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Bloodied and dazed, they waited.

The victims of the explosion that ripped a nine-story chunk from the Alfred P. Murrah Federal Building Wednesday morning waited to hear what happened to their co-workers.Mothers waited to hear what happened to their babies. Doctors waited to treat the wounded. Counselors comforted agitated family members, friends and some blood-spattered victims.

Injuries were severe: One man's back had glass protruding from at least 100 cuts. Flying glass slashed one person's throat and punctured another's lungs.

"There were partitions, a wall and door that buffered me. I just got buried under all that," said Larry Cook, 51, a supervisor at the downtown office of the U.S. Department of Housing and Urban Development.

Cook was on the building's seventh floor when the explosion happened. He had stitches across his forehead and on his hand after treatment at St. Anthony's Hospital in downtown Oklahoma City, and his wrist was bandaged thickly where it was cut near an artery.

He wore blue hospital scrubs. His clothes were ruined.

"What didn't get blown off had to get cut off," he said. Cook needed help to read a friend's phone number. His glasses were blown off in the blast.

Cook said he was worried about his co-workers and had no idea what became of the six employees he supervised or the other HUD workers.

"Everybody up there's real close," Cook said. He headed to the mental health center when he was released to check the citywide lists of those injured.

David Page, managing editor of The Journal Record, was talking with his reporters when the blast hit a half-block away.

"There was just this loud noise, then portions of the ceiling tiles started coming down," he said.

Page said he wandered from The Journal Record building onto the street, still carrying the coffee cup he had in his hand at the time of the explosion. Because he left the building on a side street, Page said he did not see the federal building. He also did not know he had been injured.

"My shoe was getting sloshy and I realized it was filling up with blood," he said.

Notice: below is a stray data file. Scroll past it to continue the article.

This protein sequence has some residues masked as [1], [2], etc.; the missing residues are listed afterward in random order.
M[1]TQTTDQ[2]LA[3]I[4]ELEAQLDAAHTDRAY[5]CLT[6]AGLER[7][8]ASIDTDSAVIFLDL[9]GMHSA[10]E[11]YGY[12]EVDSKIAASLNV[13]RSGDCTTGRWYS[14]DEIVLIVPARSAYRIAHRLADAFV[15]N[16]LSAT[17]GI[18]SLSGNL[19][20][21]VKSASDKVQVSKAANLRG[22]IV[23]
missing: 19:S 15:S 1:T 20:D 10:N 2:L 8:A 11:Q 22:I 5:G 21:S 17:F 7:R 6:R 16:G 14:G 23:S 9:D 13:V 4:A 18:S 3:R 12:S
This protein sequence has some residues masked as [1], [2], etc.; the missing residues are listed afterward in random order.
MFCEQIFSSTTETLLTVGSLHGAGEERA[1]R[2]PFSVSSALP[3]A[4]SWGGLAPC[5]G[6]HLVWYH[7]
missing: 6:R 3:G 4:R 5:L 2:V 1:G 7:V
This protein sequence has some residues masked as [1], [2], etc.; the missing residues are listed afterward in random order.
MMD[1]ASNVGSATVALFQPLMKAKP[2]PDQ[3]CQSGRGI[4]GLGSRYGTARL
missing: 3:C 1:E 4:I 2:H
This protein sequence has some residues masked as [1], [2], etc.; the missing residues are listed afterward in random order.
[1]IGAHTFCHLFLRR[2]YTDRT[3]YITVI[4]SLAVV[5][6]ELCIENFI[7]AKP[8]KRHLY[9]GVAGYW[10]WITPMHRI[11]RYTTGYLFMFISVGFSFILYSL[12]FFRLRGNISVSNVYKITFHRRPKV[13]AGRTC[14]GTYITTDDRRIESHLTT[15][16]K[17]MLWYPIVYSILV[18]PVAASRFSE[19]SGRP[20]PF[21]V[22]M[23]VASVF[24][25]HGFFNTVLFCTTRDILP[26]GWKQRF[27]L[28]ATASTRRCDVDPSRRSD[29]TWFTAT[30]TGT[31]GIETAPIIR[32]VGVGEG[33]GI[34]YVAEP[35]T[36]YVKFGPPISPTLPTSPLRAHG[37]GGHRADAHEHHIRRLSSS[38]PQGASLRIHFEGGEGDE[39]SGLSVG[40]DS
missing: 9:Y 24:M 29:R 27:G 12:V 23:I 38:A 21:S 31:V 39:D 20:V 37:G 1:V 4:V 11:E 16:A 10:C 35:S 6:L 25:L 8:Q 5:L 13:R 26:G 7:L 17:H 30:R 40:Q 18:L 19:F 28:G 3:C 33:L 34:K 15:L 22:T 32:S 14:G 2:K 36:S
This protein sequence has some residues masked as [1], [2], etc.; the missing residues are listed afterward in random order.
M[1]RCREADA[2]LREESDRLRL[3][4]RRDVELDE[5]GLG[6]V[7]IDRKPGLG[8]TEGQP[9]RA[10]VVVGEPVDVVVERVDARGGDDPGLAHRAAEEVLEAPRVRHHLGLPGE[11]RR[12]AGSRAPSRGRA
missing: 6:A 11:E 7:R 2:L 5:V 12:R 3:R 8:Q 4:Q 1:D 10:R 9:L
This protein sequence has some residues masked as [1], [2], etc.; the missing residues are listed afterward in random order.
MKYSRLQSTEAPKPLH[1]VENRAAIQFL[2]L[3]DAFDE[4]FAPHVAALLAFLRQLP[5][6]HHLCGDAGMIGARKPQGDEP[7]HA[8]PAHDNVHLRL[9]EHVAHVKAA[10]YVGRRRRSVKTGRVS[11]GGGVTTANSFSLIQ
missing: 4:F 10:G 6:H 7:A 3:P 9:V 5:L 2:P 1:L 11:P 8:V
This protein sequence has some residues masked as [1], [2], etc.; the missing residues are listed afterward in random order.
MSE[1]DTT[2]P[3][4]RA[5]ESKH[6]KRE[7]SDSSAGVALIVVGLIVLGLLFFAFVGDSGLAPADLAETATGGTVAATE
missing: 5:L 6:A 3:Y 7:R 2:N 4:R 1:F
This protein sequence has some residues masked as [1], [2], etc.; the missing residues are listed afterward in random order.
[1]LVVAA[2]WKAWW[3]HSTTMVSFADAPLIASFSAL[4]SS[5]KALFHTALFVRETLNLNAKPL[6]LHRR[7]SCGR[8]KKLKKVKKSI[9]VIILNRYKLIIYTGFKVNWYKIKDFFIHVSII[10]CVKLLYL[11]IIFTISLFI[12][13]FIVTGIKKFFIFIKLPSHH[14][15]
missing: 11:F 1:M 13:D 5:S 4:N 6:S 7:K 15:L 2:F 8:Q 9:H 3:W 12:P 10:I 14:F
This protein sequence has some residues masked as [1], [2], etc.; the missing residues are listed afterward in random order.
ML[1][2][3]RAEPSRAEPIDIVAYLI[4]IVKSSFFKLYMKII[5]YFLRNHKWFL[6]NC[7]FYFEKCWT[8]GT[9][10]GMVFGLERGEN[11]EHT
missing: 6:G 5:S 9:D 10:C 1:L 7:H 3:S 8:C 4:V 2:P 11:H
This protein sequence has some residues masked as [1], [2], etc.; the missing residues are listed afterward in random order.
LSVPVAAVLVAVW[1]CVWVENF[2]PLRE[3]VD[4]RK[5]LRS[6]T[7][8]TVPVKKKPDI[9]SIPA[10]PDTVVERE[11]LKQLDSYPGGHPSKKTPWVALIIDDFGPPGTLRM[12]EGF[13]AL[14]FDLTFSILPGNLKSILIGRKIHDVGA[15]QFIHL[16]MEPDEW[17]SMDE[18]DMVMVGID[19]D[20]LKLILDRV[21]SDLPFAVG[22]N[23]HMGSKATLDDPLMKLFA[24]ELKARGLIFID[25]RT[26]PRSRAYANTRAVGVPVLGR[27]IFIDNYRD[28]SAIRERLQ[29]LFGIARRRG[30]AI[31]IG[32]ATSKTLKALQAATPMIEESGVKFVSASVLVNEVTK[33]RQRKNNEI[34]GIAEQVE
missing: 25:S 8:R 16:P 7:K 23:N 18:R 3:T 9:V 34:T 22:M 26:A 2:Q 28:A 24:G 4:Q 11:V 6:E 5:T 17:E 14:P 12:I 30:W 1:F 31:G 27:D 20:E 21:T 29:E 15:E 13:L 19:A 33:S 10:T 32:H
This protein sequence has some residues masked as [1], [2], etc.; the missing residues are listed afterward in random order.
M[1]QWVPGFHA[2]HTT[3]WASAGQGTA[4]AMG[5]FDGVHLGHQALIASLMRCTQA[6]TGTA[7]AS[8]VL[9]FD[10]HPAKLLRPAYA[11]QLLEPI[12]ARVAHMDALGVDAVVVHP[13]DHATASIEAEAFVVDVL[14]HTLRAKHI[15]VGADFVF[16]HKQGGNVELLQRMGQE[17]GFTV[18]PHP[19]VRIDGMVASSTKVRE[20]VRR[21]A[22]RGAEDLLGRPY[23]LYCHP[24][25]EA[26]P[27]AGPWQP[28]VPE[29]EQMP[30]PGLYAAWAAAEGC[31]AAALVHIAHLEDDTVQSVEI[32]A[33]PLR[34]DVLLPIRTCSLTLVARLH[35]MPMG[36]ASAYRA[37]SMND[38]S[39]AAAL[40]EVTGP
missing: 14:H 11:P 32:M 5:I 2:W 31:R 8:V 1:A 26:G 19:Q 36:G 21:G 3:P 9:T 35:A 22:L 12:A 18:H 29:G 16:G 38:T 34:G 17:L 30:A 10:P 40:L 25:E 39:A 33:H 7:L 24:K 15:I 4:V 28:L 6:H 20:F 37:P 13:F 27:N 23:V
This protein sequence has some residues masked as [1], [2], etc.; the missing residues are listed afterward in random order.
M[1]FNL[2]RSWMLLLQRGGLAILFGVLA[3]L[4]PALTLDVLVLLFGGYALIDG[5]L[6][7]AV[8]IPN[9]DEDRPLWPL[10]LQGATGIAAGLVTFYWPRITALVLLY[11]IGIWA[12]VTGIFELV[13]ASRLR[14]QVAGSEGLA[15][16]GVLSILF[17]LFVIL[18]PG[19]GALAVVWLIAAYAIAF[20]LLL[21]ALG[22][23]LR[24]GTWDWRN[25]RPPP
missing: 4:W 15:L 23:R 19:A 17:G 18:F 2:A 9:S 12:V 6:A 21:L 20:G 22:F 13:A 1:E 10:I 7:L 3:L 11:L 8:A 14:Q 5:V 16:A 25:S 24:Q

Page was treated for numerous cuts from flying glass and later released from Presbyterian Hospital.

"It's kind of hard to believe that I was there now that I see the force of the explosion," he said.

Page was like the many victims who stumbled, dazed, from damaged buildings near the blast site. Hundreds more were buried inside the rubble of the federal building, some alive and crying out for help.

"They're everywhere," said Oklahoma City firefighter Mike Roberts, wiping tears away. He dragged bodies out of the building all morning.

The dead "kind of whizzed by," said Maj. Monte Baxter of the Oklahoma City fire department. "I've never seen this kind of devastation," Baxter said.

Rescuers used dogs and listening devices to find survivors and freed them with hydraulic-powered equipment.

A surgeon had to amputate one woman's leg to pull her from the wreckage.

"She was lying underneath a beam. It was obvious that she could not be extracted alive," said Dr. Andy Sullivan, an orthopedic surgeon. "The attempt to remove the concrete beams would have caused the rest of the building to collapse."

Heather Taylor, an emergency worker, tagged the feet of numerous children before the smoke had cleared. Two children were burned beyond recognition, and the bodies of the rest were mangled. One was decapitated.

The building's day-care center was on the second floor, just above the spot where the bomb exploded. Toys and games were scattered amid broken glass and other debris on the street. Windows also blew in at the day-care center in the YMCA across the street.

"Babies were crying and screaming, with blood and plaster and insulation on their bodies," said state Rep. Kevin Cox, who was a half-block away when the bomb exploded.

V.Z. Lawton worked for HUD on the eighth floor of the federal building. There was a clump of dried blood on his right hand, and he complained of back pain.

But Lawton said too many other people were seriously injured for him to seek medical treatment. He didn't believe many of his co-workers could have survived.



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